Cecil William George Trenfield

Name Cecil William George Trenfield
Corps Royal Berkshire Regiment, 2nd Battalion
Rank Private 
Service No. 11512
Date/Place of entry September 1914
Date of death 2 June 1915
Memorial/Grave Boulogne Eastern Cemetery, VIII A63

Cecil William George Trenfield’s name is inscribed on Cottingham Primary School’s WW1 memorial plaque honouring former pupils who were killed in the fighting. He was the only son of William George Trenfield, originally from Herefordshire, and his French wife Cecile Marie nee Frank. The couple were married in 1895 in Saint Margaret’s Church Westminster which lies next to Westminster Abbey and was until 1972 the official parish church of Parliament. Cecil was born on 26 January of the following year in Paris.

William’s family were farmworkers but in 1891 he was employed as a footman in a Gloucester rectory. The whereabouts of his future wife in 1891 remain a mystery. She was born in 1867 in Paris but in 1881 was employed in a Somerset rectory as a lady’s maid. Paris in the 1870s was a turbulent city. The Franco-Prussian war and the Siege of Paris, the bloody fighting between the Paris Commune and the French army and the founding of the Third Republic would have made the city a stressful place to grow up in. Did Cecile live through it or was she taken to England as a child?

So far I’ve been unable to trace the family in the 1901 census; possibly they were abroad. In 1911 they were living in the Marylebone area of London and a daughter, Florence, was born there in 1906. William was working as a chauffeur and Cecil was a page at the Army and Navy Club in St James, Pall Mall. His obituary says he began work there at the age of fourteen (1910). 

His time at Cottingham school was probably fairly short. Given his father’s occupation it seems likely that he, and maybe Cecile, were employed in one of the larger households; Bury House, East Carlton Hall or Rockingham Castle maybe?  At the outbreak of the war the family had recently moved on to the East Sussex village of Newick, a few miles from Haywards Heath, where William was chauffeur to a Mr Brown of Brendon. Their previous residence was Heathfield, about fourteen miles distant. They do seem to be unusually peripatetic. 

Cecil volunteered for the Royal Berkshire Rifles in September 1914 and was placed in the 2nd Battalion which had only recently arrived from India. According to his obituary he was an excellent shot which is the probable reason he was sent to the Front more quickly than was usual for new recruits. The 2nd Battalion was part of the 25th Brigade in the Eighth Division and landed at Le Havre on 5 November. Cecil was in the trenches by 14 December.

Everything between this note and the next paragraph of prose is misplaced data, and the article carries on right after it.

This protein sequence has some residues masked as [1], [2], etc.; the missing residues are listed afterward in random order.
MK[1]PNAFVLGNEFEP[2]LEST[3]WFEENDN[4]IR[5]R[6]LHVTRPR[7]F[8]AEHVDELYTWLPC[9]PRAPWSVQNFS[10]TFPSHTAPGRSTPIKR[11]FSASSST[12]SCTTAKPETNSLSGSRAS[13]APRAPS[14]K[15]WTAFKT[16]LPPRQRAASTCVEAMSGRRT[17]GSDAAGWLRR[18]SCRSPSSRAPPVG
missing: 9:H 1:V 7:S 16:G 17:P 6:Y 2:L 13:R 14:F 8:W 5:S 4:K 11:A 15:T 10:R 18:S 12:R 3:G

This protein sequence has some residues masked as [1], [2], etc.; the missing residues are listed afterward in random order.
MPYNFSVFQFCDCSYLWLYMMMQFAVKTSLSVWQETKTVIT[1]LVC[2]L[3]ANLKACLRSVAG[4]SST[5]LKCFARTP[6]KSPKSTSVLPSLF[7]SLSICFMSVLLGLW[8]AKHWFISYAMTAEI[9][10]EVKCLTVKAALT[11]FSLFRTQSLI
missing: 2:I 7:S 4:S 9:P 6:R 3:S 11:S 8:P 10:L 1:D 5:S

The 25th took part in the Battle of Neuve Chapelle in March 1915 during which Cecil’s rifle was smashed from his hands. (Cottingham men who fought in the Battle included brothers William James and Samuel George Tansley, Edwin Towndrow, Thomas Crane, Ernest Stokes and Francis Omar Tilley.) Cecil was uninjured but his luck was not to hold.

On the 9th May the 8th Division took part in a disastrous action in support of a major French attack. The Battle of Aubers opened just before 6.00am when men of the 24th Brigade that included the 2nd Battalion of the Northamptonshire Regiment began an advance. Within thirty yards they were met with heavy rifle and machine gun fire. The 25th Brigade also attacked and many of the infantry made it into the German fire trenches. However there was a huge amount of confusion on the field and by 8.30 the attack had come to a halt. The soldiers in the German trenches were stranded.

Twice that morning General Haig ordered further attacks but these were forestalled by heavy enemy shelling. There were a huge number of casualties. Haig was told forward movement was impossible but then ordered a bayonet attack to take place at dusk. This was cancelled as the chaos in the trenches and roads around them made any action impossible. The following day it became apparent that there was not enough artillery ammunition to continue an attack. Moreover the ammunition available was defective. The whole sorry mess was abandoned that afternoon having achieved absolutely nothing. 

The 9th May saw one of the highest rates of loss during the entire war. British casualties numbered over nine thousand, most of them injured or killed within yards of their own front line trenches. It took the field ambulances more than three days to get them away. Cecil Trenfield, severely wounded in the chest, only arrived in hospital on the 13th. He died on 2nd June aged nineteen and is buried in Boulogne Eastern Cemetery.

At the time of Cecil’s death his father William George was himself serving in France as an Army Service Corps driver. According to the Sussex Express newspaper, the hospital matron wrote to his mother Cecile with the news of her son’s death.

In 1939 Cecile was keeping house in St Albans for her widowed son in law Charles Jones; Florence Cecilia had died in 1936 after ten years of marriage, leaving six children. Cecile herself died in 1952. The death was registered in Cuckfield district so she may have been living in Newick. Her husband William George was injured but survived the war. He is almost certainly the man of that name who killed himself in Horsham in March 1946.